9 The coming of the lawless one is by the activity of Satan with all power and false signs and wonders, 10 and with all wicked deception for those who are perishing, because they refused to love the truth and so be saved. 11 Therefore God sends them a strong delusion, so that they may believe what is false, 12 in order that all may be condemned who did not believe the truth but had pleasure in unrighteousness.

13 But we ought always to give thanks to God for you, brothers beloved by the Lord, because God chose you as the firstfruits to be saved, through sanctification by the Spirit and belief in the truth. 14 To this he called you through our gospel, so that you may obtain the glory of our Lord Jesus Christ.

The trick, I suppose is letting each side of the coin carry its full freight, preaching both with equal passion, and letting the Spirit of God work in the people of God through the Word of God accordingly. The trouble comes in when our fallen minds try to take these texts to their ‘next logical step’ and try to draw conclusions and syntheses that the biblical texts never make.

We need to just let the words of Scripture say what they say. We need to, at the end of the day, be able to say with the Apostle Paul, ‘We refuse to practice cunning or to tamper with God’s word, but by the open statement of the truth we would commend ourselves to everyone’s conscience in the sight of God’ (2 Cor 4.2).

Shrewd as Serpents?

Please understand that I know the whole Augustinian / Pelagian (Calvinism / Arminianism) debate has been running its course for 16 centuries or so now, so I don’t intend to solve it here. That being said, I’m a little frustrated this evening at the “non-logic” employed by many Christians when it comes to working through these thoughts.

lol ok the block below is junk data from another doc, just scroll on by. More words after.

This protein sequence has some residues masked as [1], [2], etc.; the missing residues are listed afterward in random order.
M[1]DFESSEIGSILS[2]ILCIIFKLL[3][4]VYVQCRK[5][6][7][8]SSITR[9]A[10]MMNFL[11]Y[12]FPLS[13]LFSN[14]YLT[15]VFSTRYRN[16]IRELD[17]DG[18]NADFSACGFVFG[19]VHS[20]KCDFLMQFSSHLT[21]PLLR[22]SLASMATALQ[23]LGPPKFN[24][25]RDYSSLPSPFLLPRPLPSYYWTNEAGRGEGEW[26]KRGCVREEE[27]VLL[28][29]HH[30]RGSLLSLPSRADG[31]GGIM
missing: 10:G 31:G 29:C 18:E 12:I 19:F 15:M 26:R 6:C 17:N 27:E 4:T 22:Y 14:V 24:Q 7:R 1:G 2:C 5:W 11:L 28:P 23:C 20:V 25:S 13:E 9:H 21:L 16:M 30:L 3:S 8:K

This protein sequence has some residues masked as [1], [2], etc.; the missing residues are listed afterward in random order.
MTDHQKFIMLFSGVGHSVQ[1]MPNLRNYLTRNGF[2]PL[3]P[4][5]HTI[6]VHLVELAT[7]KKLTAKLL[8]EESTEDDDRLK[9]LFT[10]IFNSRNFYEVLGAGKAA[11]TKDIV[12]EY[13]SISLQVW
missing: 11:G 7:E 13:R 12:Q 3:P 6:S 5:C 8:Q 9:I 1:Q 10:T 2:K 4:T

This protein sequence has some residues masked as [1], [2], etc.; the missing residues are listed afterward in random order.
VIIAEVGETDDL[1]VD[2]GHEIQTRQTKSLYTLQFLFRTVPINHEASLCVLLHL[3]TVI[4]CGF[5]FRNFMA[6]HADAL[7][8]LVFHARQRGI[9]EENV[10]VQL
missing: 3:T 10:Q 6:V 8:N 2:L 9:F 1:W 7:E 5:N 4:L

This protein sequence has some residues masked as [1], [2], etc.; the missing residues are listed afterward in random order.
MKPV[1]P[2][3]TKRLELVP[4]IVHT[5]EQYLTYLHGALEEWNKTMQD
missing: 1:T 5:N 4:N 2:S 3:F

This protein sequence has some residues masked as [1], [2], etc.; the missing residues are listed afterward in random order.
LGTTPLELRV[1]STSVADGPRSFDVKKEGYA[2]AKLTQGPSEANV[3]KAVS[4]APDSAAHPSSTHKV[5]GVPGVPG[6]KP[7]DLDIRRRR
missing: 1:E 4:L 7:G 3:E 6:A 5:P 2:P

Augustine (and subsequently Calvin, Luther, Edwards, et al.) taught the freedom of the will. This surprises many, but it’s true. The will is free to choose whatever it should so desire. The biblical picture, however, is that the unregenerate heart will always choose evil; hence the “bondage of the will” (ie. it can only choose evil, therefore, it knows nothing of true freedom). God’s grace, according to Augustine, is his active changing of our hearts, so that we delight in him above all else, so that we freely choose him over everything else (thus God is, to Augustine, his sovereign joy) and every other false pleasure.
I believe firmly that this is a concept firmly rooted in the biblical portrait of man and God’s redemptive work and would be prepared to argue that at length. That’s not what I’m hoping to discuss here, however.
My problem is when I get into discussions like one I had recently with a brother (whom I love dearly) who refuses to acknowledge God’s sovereign grace for patently unbiblical reasons. He made no attempt to argue from Scripture, exept to cite a single verse from 1 Tim 2 without rooting his argument in context. He then based his whole theology of grace around the idea that he created from that one verse. His argument went something like this:

1. God elects some to salvation.
2. This necessarily implies that he has willfully, actively chosen to create some, make them sinful, and send them to hell.
3. This is unacceptable.
4. Therefore, God does not elect unto salvation.
The problem, of course, with this syllogism is that 2 does not follow from 1.
The problem in the grander scheme of things, however, is that he has worked himself into a tough corner when it comes to actually dealing with the biblical texts which clearly delineate God’s electing in salvation. What does one do with Ephesians 1 when he has already decided in his mind that God’s greatest desire is for every single person to be saved?
The simple fact of the matter is that the Bible places the blame for the damnation of sinners on sinners. Out of a fallen race of humanity, God elects a people unto salvation. God is responsible for salvation, because his grace has to change our hearts so that we can delight in him. God is not responsible for the damnation of a sinner, that sinner chose what he desired.
Some may well ask “how can God judge me when he didn’t elect me?” To that we’d have to answer with Paul, “Who are you, o man, to answer back to God?” Or with Moses, “The revealed things belong to man, but the hidden things belong to God.” Or with Isaiah, “His thoughts are not our thoughts, nor his ways our ways. As high as the heavens are above the earth, so are his thoughts above our thoughts and his ways above our ways.”